Defining the molecular pathology of pancreatic body and tail adenocarcinom

Dreyer, S.B., Jamieson, N.B. , Upstill-Goddard, R., Bailey, P.J. , McKay, C.J., Australian Pancreatic Cancer Genome Initiative, , Biankin, A.V. and Chang, D.K. (2018) Defining the molecular pathology of pancreatic body and tail adenocarcinom. British Journal of Surgery, 105(2), e183-e191. (doi: 10.1002/bjs.10772) (PMID:29341146) (PMCID:PMC5817249)

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Background: Pancreatic ductal adenocarcinoma (PDAC) remains a dismal disease, with very little improvement in survival over the past 50 years. Recent large-scale genomic studies have improved understanding of the genomic and transcriptomic landscape of the disease, yet very little is known about molecular heterogeneity according to tumour location in the pancreas; body and tail PDACs especially tend to have a significantly worse prognosis. The aim was to investigate the molecular differences between PDAC of the head and those of the body and tail of the pancreas. Methods: Detailed correlative analysis of clinicopathological variables, including tumour location, genomic and transcriptomic data, was performed using the Australian Pancreatic Cancer Genome Initiative (APGI) cohort, part of the International Cancer Genome Consortium study. Results: Clinicopathological data were available for 518 patients recruited to the APGI, of whom 421 underwent genomic analyses; 179 of these patients underwent whole-genome and 96 RNA sequencing. Patients with tumours of the body and tail had significantly worse survival than those with pancreatic head tumours (12·1 versus 22·0 months; P = 0·001). Location in the body and tail was associated with the squamous subtype of PDAC. Body and tail PDACs enriched for gene programmes involved in tumour invasion and epithelial-to-mesenchymal transition, as well as features of poor antitumour immune response. Whether this is due to a molecular predisposition from the outset, or reflects a later time point on the tumour molecular clock, requires further investigation using well designed prospective studies in pancreatic cancer. Conclusion: PDACs of the body and tail demonstrate aggressive tumour biology that may explain worse clinical outcomes.

Item Type:Articles
Glasgow Author(s) Enlighten ID:Jamieson, Professor Nigel and Dreyer, Dr Stephan and Bailey, Dr Peter and Upstill-Goddard, Dr Rosie and Biankin, Professor Andrew and McKay, Mr Colin and Chang, Professor David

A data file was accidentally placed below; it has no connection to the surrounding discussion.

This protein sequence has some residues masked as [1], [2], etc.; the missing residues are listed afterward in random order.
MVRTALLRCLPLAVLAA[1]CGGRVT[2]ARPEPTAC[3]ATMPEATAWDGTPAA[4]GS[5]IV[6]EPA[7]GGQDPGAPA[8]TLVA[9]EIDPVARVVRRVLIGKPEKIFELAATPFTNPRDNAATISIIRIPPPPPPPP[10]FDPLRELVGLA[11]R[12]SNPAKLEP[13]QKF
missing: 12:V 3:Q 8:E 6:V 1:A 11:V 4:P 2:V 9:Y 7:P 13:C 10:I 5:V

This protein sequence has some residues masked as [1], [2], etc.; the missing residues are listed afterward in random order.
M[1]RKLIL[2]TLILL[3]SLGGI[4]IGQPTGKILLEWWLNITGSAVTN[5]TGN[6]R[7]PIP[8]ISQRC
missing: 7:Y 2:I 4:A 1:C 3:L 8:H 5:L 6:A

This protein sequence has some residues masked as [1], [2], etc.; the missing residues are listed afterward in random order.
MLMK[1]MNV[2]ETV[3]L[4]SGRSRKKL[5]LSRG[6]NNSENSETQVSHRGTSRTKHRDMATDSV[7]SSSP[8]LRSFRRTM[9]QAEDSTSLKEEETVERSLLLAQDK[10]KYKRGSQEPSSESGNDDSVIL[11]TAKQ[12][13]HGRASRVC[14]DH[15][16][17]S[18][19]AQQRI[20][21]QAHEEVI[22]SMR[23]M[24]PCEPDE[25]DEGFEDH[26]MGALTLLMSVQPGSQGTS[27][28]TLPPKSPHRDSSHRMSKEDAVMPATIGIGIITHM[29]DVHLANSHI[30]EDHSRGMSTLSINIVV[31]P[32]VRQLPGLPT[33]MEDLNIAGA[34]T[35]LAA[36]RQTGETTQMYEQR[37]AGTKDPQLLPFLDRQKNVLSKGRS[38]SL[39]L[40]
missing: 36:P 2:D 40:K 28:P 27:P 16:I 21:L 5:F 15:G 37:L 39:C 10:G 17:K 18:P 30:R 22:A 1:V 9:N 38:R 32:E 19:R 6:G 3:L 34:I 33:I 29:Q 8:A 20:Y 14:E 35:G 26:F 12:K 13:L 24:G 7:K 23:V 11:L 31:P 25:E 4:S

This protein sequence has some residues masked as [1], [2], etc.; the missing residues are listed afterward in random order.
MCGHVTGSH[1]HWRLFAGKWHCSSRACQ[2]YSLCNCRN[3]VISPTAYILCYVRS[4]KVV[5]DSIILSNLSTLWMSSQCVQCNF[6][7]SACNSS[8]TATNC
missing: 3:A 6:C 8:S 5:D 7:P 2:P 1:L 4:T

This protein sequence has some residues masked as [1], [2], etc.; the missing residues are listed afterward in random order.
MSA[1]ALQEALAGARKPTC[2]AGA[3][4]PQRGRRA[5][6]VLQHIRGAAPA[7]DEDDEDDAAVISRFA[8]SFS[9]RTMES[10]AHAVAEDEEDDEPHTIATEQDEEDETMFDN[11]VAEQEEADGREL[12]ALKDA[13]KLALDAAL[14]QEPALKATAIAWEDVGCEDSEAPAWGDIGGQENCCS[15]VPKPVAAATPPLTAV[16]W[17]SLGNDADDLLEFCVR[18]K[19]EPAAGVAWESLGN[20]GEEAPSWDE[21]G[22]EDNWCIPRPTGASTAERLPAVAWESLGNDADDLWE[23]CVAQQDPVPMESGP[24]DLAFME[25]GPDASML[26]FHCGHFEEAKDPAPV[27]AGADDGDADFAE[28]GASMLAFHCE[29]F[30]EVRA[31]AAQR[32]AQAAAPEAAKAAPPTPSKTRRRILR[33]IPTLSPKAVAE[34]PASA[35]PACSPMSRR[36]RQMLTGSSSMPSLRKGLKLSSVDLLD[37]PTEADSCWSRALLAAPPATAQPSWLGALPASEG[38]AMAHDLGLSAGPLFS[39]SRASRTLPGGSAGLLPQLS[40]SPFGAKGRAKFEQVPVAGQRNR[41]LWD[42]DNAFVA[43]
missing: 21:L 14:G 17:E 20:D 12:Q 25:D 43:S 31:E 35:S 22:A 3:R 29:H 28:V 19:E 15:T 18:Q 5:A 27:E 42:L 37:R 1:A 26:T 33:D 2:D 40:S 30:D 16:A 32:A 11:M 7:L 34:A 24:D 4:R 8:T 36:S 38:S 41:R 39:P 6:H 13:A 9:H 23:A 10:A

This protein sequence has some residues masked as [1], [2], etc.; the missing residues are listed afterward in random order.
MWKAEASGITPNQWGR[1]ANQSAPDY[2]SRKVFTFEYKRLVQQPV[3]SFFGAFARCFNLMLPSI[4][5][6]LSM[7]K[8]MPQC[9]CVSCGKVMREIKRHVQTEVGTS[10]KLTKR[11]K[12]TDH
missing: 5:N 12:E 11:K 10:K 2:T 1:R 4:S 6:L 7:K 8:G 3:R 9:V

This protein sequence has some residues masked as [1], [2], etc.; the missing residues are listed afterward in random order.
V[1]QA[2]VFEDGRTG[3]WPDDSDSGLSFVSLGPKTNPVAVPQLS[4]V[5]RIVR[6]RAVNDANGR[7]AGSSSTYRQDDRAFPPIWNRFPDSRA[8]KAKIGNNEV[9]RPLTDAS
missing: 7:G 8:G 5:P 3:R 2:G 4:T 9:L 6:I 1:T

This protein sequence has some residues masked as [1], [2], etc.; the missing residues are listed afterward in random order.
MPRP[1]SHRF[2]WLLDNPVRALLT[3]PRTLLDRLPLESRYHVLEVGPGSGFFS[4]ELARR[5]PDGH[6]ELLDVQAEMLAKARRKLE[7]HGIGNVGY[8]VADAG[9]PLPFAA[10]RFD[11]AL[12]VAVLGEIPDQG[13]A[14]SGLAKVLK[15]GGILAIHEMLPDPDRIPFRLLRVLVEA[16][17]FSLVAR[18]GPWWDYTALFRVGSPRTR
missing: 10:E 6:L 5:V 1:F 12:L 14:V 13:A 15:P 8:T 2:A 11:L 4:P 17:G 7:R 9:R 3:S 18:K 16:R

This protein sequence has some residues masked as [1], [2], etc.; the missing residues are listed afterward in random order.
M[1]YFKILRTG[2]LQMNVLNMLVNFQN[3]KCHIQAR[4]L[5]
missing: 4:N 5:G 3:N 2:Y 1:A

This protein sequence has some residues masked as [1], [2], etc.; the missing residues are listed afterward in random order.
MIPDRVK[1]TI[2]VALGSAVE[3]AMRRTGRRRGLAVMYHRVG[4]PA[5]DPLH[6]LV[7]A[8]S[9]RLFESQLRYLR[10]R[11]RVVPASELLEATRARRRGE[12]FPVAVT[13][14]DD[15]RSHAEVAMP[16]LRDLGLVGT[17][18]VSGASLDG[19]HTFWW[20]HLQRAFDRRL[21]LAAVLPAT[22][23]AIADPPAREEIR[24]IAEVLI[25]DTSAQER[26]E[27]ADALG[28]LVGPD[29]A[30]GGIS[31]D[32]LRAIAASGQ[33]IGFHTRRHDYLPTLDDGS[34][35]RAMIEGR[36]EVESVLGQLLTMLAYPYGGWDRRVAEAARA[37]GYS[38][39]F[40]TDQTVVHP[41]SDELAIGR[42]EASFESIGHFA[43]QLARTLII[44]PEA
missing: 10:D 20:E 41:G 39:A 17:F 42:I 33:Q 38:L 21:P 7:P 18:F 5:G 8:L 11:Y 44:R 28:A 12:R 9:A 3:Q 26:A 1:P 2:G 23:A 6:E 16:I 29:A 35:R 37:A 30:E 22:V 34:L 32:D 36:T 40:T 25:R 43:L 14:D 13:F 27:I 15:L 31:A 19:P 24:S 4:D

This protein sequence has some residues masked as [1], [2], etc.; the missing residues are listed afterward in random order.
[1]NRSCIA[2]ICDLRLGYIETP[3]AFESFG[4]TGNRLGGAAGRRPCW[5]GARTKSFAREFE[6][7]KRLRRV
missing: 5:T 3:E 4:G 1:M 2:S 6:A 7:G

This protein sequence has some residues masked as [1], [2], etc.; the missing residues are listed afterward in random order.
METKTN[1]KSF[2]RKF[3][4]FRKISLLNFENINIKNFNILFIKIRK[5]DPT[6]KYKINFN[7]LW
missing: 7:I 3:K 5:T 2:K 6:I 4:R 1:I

Authors: Dreyer, S.B., Jamieson, N.B., Upstill-Goddard, R., Bailey, P.J., McKay, C.J., Australian Pancreatic Cancer Genome Initiative, , Biankin, A.V., and Chang, D.K.
College/School:College of Medical Veterinary and Life Sciences > School of Cancer Sciences
Journal Name:British Journal of Surgery
ISSN (Online):1365-2168
Published Online:17 January 2018
Copyright Holders:Copyright © 2018 The Authors
First Published:First published in British Journal of Surgery 105(2): e183-e191
Publisher Policy:Reproduced under a Creative Commons License

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Project CodeAward NoProject NamePrincipal InvestigatorFunder's NameFunder RefLead Dept
656911Defining Platinum and PARP Responsive Molecular Phenotypes of Pancreatic Cancer.Andrew BiankinWellcome Trust (WELLCOTR)103721/Z/14/ZICS - TRANSLATIONAL RESEARCH CENTRE
645513Genotype Guided Stratified Therapy for Pancreatic CancerAndrew BiankinCancer Research UK (CRUK)17263ICS - TRANSLATIONAL RESEARCH CENTRE
647984CR-UK Centre renewalKaren VousdenCancer Research UK (CRUK)18076RI CANCER SCIENCES
712701Clinical Training Award Cycle 2Andrew BiankinCancer Research UK (CRUK)20921ICS - TRANSLATIONAL RESEARCH CENTRE
690421Glasgow Molecular Pathology (GMP) NodeKarin OienMedical Research Council (MRC)MR/N005813/1ICS - EXPERIMENTAL THERAPEUTICS